I was born in Kigali, Rwanda, in the heart of Africa. My parents didn’t have much, but I admired how they worked very hard to raise me and my brothers. My family – who are Tutsi – faced discrimination, and years before the genocide many Tutsi people were imprisoned and killed.

I remember being asked about my ethnic group at school. I wasn’t sure how to answer because I was afraid, so I told the teacher I didn’t know. I was sent back home to check. The next day all the Tutsi children were asked to raise their hands. There were only three in my class, and we were called many insulting names and beaten.


The genocide started after the death of President Habyarimana. It was the night of 6th April 1994 and I was eleven. I remember playing at home when a bulletin came on the radio. My father said to us: “The president is dead, the Hutu will finish us.”

The following morning, the Interahamwe (the Hutu militia) came to our house, looking for “cockroaches”, which was the term of abuse they used for Tutsi people. Dad said we had to separate otherwise they might kill us all, so I hid in the pit latrine outside our house. It was awful. This was my hiding place for about three weeks. If I was lucky I had rainwater to drink, but other than that nothing passed my lips. I overheard the Interahamwe laughing about who they had killed and the women they had raped. I could do nothing other than stay there, hoping they wouldn’t find me. It was terrifying.

One day I decided to leave my hiding place, and I couldn’t believe what I saw. Dead bodies lay all over the ground. I passed a child sucking milk from its dead mother and this really upset me. The image has stayed with me to this day and I still wonder whether I could have done something to help that baby.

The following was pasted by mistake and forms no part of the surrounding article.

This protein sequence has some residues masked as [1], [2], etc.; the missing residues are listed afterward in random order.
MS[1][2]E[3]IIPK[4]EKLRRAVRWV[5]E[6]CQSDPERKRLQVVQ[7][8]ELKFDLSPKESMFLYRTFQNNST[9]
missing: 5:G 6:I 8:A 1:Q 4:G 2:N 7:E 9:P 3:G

People began saying that the Inkotanyi had arrived in the village. They were the soldiers of the Rwandan Patriotic Force (RPF) who had come from outside the country to liberate Rwanda. With this news the Hutu realised their time was limited, so they tried to kill as many Tutsi as possible. As I ran amid the terror and chaos, I fell over and landed in a ditch. The person behind me was carrying a large sack of beans on his back, which fell off and landed on top of me. The sack was crushing me and I couldn’t move or breathe; I thought I was dying. All I could hear were children screaming and people begging for their lives. Unable to lift the sack off me I lay in the ditch for a few hours and eventually fell asleep, exhausted.

A miracle

When I awoke the sack was no longer on me but beside me. I have no idea how this happened but I believe it was a miracle. I made my way back home while saying to God: “Please protect me, if you exist.” Eventually I arrived back at the latrine. I sat in my safe place for many hours until my dad and two of my brothers, who I thought were dead, found me and told me that we had to leave. We were going to another town where my father had a friend who might protect us.

It was a long, exhausting journey and there was shooting all around us. On arrival, my father’s friend gave us a place to stay at night but said we would have to find a hiding place outside during the day.